The cost of standing up an emergency services Internet Protocol network (ESInet)—which provides the transport architecture that enables emergency calls to be delivered to Next Generation 911 (NG911) emergency communications centers (ECCs), traditionally known as public safety answering points (PSAPs)—is significant. Consequently, the news out of the nation’s capital of late has been encouraging concerning federal funding that might become available to the public safety community for such implementations and much more.
On April 26-27, MCP will present back-to-back webinars for existing clients that will bring them up to speed on the various funding opportunities that might be used to support NG911 system deployments and other technology implementations. (Click here for more information.)
The American Rescue Plan Act of 2021, which was signed into law by President Biden last month, calls for $1.9 trillion in federal funding, of which $362 billion has been allocated for distribution to state and local governments. Of this total, $130.2 billion will be directed to cities and counties. Only new projects are eligible, and they are required to have a “hook” related to the COVID-19 pandemic. The U.S. Treasury has not issued the full guidance pertaining to this opportunity as of this writing, but is expected shortly. However, it appears that public broadband investments will be eligible for funding; this is good news for NG911 projects, because it might be possible to combine such networks with other projects that are eligible for funding under the act. It's expected that any funds received must be spent by December 31, 2022, but this could be extended.
Meanwhile, the Department of Homeland Security’s grant program is making $1.8 billion available to the public safety community. It is expected that 75 percent of the funding—or $1.39 million—will be allocated to support state-level homeland security, urban area security and emergency management preparedness initiatives. Further, it is anticipated that cybersecurity, information-sharing and communications upgrades will be given priority. That’s more good news for any agency that is in the midst of, or planning for, a migration to NG911.
In addition, the Leading Infrastructure for Tomorrow (LIFT) Act was introduced into the House in March. If enacted it would authorize $312 billion in funding for infrastructure improvements of all sorts, including those targeting clean water, clean energy and clean ports. Of this amount, $80 billion is being earmarked to expand broadband access nationwide, while another $15 billion is being set aside for NG911 expansion, as well as projects related to interoperability and cybersecurity—yet more good news for the public safety community.
Finally, Sen. Amy Klobuchar (D-Minn.), who co-chairs the Congressional Next-Gen 911 Caucus, pledged last week to reintroduce a bill that she first introduced two years ago. The Next Generation 911 Act of 2019 sought $12 billion to fund NG911 upgrades nationwide. Klobuchar reportedly has not revealed any details regarding the pending legislation, but it is expected that she again will seek $12 billion in NG911 funding, at a minimum.
It is justified for public safety officials to be optimistic about the funding opportunities described above. This is being described as a “once in a career” chance to grab federal money to advance local and state initiatives. It represents the silver lining to the COVID-19 pandemic, driven by the federal government’s realization that tax revenues nationwide are down dramatically as a result of people losing their jobs; spending a lot less in stores, restaurants and bars, and entertainment venues; and severely curtailing business and personal travel, all due to the coronavirus.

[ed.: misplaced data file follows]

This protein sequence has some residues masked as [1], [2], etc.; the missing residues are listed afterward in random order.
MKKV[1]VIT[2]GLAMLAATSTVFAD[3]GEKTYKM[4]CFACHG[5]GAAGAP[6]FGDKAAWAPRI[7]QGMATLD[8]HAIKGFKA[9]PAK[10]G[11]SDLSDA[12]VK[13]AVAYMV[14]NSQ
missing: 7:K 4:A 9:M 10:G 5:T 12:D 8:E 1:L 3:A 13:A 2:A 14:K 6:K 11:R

But these opportunities also come with a few noteworthy caveats, as follows:
- Statewide and regional projects historically have been prioritized when it comes to receiving federal funding. The statewide angle is less vexing as it relates to the American Rescue Plan Act, which again has earmarked $130.2 million for cities and counties. But to put themselves into the best possible light, local authorities should band together if at all possible. A good example of this can be found in Pennsylvania, where several regional ESInets will be interconnected via a statewide ESInet that is being planned by the Pennsylvania Emergency Management Agency (PEMA), which is an MCP client.
- There is no guarantee that either the LIFT Act or the bill reintroduced by Klobuchar ever will become law. In fact, the odd are against it. A lot can happen as a bill winds through Congress, and most of the time, it’s bad.
- The billions of dollars that will be available from the federal government sounds like a lot of money—and it is. But there also is going to be a lot of competition for it.
The way to put your agency into a favorable position to get some of it is to submit applications that align well with the grant guidance. This usually is a tricky proposition. Fortunately, MCP has numerous subject-matter experts who are experts in this regard, and they would love the opportunity to work with you. So, please reach out. In the meantime, we urge all of our clients to view the two grant-related webinars that we will present on April 26-27. Click here for all of the details.
Jackie Mines is a senior technology consultant and a certified emergency number professional (ENP). She can be emailed at JackieMines@MissionCriticalPartners.com.